By Dr. Mike Walden
I’ve recently been asked a new question about the economy when I speak to groups and organizations. It’s a question I haven’t heard in many years. The question is whether the coronavirus that has hit China could send the world – and the U.S. – into a recession, or worse.
The worry is understandable. Viruses are scary things. I’ve read my share of medical thrillers based on some new virus spreading throughout the globe, killing millions, destroying businesses and almost ending civilization until heroes contain it at the last minute. There’s also an ongoing concern that viruses could be used as part of biological warfare between countries.
Actually, we only have to look back one hundred years to find a real example of what an unchecked virus can do. The 1918-1920 influenza pandemic, also known as the Spanish flu, killed at least 50 million people worldwide, with some estimates putting the number as high as 100 million. In the U.S., almost one of every three people became infected, and 500,000 died. Even for those who survived there were numerous cases of long-term physical disability.
To date (late-February), deaths from the coronavirus have been very small, totaling under 2,500 worldwide. Most of the deaths have been in China where the virus was first detected.
There have also been rapid responses to the infection. People in China’s regions where cases have occurred are being isolated from the rest of the population to contain the virus’ spread. China has rapidly built new hospitals to treat those with infections. Travel to and from China has been restricted. Also, people arriving in the U.S. from China have been quarantined for several days to ensure they are not infected.
Yet even if the infection and death rates are relatively low, there still can be economic impacts. These economic impacts come in four forms: impacts from the reduced availability of products from China, impacts from reduced sales to China, impacts from changes in consumer spending based on fears about the virus and impacts on stocks. Let me evaluate each.
The U.S. imports over $500 billion of products each year from China. The products range from cell phones and other technology, to clothing and furniture, to machinery parts. Sick people in China can’t work, and closing off parts of the country from other areas also curtails production. The reduced availability of Chinese products could slow some segments of the U.S. economy, with the computer and electronics industries being the most vulnerable.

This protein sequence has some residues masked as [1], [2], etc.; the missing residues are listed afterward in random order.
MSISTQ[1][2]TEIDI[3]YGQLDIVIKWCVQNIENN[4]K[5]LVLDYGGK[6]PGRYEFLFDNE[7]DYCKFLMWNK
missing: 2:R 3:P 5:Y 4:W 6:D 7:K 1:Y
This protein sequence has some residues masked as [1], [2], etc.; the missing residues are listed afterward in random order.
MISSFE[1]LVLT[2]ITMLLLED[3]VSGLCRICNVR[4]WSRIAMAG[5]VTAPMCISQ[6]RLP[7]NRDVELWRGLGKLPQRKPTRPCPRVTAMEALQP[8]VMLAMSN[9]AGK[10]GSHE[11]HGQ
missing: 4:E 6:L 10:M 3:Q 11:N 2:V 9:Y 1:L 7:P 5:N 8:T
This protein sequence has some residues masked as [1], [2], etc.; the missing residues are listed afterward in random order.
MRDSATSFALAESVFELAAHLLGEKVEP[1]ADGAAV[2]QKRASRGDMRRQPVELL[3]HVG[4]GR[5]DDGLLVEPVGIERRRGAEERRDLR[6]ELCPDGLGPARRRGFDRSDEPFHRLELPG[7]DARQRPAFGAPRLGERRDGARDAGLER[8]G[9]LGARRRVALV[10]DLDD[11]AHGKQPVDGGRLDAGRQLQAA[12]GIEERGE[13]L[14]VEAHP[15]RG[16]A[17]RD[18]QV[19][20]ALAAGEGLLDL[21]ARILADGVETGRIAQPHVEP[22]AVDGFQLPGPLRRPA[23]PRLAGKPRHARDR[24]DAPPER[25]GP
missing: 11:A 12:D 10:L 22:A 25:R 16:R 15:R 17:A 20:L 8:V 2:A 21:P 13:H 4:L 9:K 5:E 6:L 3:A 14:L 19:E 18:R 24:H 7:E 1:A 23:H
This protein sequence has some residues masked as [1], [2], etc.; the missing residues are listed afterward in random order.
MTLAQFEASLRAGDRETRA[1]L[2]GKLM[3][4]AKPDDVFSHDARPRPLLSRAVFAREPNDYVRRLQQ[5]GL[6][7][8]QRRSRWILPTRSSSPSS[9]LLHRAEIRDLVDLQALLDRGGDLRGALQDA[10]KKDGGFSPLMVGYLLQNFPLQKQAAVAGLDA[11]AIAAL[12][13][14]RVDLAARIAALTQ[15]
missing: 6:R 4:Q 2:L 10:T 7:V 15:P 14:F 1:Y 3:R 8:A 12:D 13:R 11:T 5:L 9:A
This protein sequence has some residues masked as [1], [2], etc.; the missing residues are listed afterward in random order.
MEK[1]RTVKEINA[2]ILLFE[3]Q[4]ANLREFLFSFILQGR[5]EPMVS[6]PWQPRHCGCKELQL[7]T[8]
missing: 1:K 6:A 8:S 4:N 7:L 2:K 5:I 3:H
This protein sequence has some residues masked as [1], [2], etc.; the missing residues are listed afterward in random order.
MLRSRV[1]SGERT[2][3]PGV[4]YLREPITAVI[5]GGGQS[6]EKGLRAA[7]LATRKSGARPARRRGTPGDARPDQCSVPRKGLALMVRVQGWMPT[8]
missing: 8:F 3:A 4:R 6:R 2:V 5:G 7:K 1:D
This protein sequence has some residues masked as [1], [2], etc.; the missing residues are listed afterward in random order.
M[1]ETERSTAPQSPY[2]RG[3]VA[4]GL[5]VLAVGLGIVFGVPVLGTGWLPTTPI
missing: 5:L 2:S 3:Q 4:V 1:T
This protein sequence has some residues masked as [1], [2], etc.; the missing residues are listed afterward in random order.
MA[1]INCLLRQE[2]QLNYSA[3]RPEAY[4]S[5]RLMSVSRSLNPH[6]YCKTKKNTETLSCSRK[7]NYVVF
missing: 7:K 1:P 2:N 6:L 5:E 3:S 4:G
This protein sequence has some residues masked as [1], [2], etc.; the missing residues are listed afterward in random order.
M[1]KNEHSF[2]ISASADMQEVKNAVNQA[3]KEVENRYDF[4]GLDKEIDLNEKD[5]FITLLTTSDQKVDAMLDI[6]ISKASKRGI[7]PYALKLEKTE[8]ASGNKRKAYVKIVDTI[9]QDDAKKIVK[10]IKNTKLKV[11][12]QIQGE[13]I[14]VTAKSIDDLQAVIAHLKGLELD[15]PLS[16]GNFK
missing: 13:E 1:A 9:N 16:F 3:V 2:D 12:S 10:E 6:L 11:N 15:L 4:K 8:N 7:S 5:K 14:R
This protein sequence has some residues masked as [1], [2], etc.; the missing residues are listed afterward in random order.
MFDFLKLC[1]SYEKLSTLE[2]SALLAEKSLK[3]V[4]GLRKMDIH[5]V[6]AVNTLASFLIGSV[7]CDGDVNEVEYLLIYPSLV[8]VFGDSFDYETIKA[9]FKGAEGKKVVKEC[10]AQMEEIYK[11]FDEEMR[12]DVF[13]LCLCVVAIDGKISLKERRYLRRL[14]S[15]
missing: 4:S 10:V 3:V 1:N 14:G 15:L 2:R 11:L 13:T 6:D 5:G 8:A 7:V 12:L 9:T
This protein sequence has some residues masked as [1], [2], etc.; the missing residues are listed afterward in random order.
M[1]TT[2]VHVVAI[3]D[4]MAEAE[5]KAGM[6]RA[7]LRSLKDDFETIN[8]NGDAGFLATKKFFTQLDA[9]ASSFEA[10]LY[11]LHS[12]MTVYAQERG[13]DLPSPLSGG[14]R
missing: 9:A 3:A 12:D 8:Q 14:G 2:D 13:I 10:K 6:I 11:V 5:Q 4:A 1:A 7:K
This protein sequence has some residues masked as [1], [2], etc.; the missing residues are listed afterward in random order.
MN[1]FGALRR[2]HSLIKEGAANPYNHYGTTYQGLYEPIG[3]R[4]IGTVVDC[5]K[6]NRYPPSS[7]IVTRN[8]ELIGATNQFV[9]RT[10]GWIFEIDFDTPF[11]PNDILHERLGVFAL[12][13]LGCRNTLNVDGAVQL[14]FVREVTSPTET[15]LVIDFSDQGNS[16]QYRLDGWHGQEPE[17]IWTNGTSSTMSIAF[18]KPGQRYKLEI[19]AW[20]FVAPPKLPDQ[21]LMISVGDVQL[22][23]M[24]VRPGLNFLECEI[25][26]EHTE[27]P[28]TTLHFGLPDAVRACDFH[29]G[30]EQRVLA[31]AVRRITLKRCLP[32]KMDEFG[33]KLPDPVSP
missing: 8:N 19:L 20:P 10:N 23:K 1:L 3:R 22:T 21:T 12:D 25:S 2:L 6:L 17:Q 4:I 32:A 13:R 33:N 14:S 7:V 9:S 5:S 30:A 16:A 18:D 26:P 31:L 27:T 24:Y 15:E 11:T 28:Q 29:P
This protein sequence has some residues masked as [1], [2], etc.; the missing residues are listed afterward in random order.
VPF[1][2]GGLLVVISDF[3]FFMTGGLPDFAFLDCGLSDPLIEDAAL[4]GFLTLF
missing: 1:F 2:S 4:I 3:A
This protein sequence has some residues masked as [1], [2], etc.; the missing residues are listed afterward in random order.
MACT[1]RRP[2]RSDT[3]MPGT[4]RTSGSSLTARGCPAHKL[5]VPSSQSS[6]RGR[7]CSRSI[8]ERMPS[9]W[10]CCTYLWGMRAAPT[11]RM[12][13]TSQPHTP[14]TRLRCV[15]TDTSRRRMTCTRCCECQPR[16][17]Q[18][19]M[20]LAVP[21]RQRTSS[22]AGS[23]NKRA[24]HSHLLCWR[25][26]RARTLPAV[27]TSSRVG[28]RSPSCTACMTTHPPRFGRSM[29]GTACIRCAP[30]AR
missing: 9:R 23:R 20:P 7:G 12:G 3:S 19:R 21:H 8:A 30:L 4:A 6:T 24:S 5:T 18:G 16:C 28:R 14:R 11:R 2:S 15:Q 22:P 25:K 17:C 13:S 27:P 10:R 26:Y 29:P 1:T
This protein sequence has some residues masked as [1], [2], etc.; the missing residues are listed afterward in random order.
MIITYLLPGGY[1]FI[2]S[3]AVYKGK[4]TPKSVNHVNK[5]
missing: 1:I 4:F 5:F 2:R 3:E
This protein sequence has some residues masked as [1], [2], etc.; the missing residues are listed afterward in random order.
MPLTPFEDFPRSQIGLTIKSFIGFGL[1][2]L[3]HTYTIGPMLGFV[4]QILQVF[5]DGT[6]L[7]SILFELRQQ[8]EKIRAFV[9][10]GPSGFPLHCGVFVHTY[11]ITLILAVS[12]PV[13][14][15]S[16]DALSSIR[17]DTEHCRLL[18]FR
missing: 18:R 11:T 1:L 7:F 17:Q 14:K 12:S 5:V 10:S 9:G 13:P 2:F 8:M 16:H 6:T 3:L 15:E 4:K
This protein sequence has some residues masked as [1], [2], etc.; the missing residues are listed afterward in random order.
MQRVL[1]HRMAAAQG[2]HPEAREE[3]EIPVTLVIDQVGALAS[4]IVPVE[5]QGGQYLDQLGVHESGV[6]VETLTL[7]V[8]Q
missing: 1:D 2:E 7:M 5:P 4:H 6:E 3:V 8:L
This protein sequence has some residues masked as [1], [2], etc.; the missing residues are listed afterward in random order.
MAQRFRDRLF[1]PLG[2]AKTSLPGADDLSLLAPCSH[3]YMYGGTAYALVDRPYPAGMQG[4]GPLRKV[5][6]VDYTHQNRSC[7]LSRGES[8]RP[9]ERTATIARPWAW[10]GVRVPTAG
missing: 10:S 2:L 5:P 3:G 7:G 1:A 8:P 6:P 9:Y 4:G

On the flip side, U.S. firms sell over $100 billion of products to China annually, with the most important being technology products and farm commodities. These sectors have already taken a hit from the tariffs imposed by China during the U.S.-China “trade war” of the last two years. Ironically, the recent thaw in this trade war has created optimism for U.S. factories and farms that increased sales to China are around the corner. Now that corner may take longer to reach if Chinese purchases of foreign products take a dip as a result of the coronavirus.
Consumer spending drives the economy. Significant declines in consumer spending are usually the most direct cause of a recession. Consumers reduce spending if their incomes fall, for example, as a result of higher unemployment. But consumers can also reduce spending simply as a result of fear. That is, nothing actually “bad” has to happen. Instead, if there are widespread worries that something very bad has a high chance of happening, that’s enough for consumers to cut back on spending, which then can trigger a recession.
We saw this happen with the SARS (severe acute respiratory syndrome) virus in 2003, which resulted in 700 deaths worldwide. Consumer confidence about the future dipped, and so did consumer spending, especially on durable products like appliances, vehicles and furniture. However, the spending dip was short-lived, and no recession resulted.
Although coronavirus related deaths already exceed SARS deaths, consumer confidence has not yet been affected. In fact, the measure increased in both December and January. Granted, this could change when the February reading is released, but it appears consumers are more focused on jobs, incomes and gas prices than on the latest world virus.
Last is the potential impact of the virus on the stock market. One thing the stock market absolutely does not like is uncertainty. Until we have a good idea of how much the virus will spread and whether containment efforts will be successful, the market could be wobbly. We’ve already seen recent days when the stock market lost over three percent of its value. But good news on the coronavirus could cause just as fast of a rebound.
My conclusion is the coronavirus should be monitored, and precautions should continue to be taken to prevent its spread. A key measure to watch is the trend in the number of new cases reported worldwide. A reduction in new cases is often a sign a sign the virus is running its course. However, a jump in cases could be cause for alarm, especially if the increase is large.
Companies and industries in the U.S. having strong ties to China or other countries with major infections could be in for a rocky road ahead, but hopefully the challenges will last only weeks or months, and not years. But if U.S. consumers continue to spend, then the economy will continue to expand; that is, there will be no recession. However, continued drops in the stock market could – at the least – cause economic growth to be lower than expected.
“Plan for the best, but have a back-up for the worst” is advice I often hear and follow. You decide if these words are pertinent today.
Walden is a William Neal Reynolds Distinguished Professor in the Department of Agricultural and Resource Economics at North Carolina State University who teaches and writes on personal finance, economic outlook and public policy.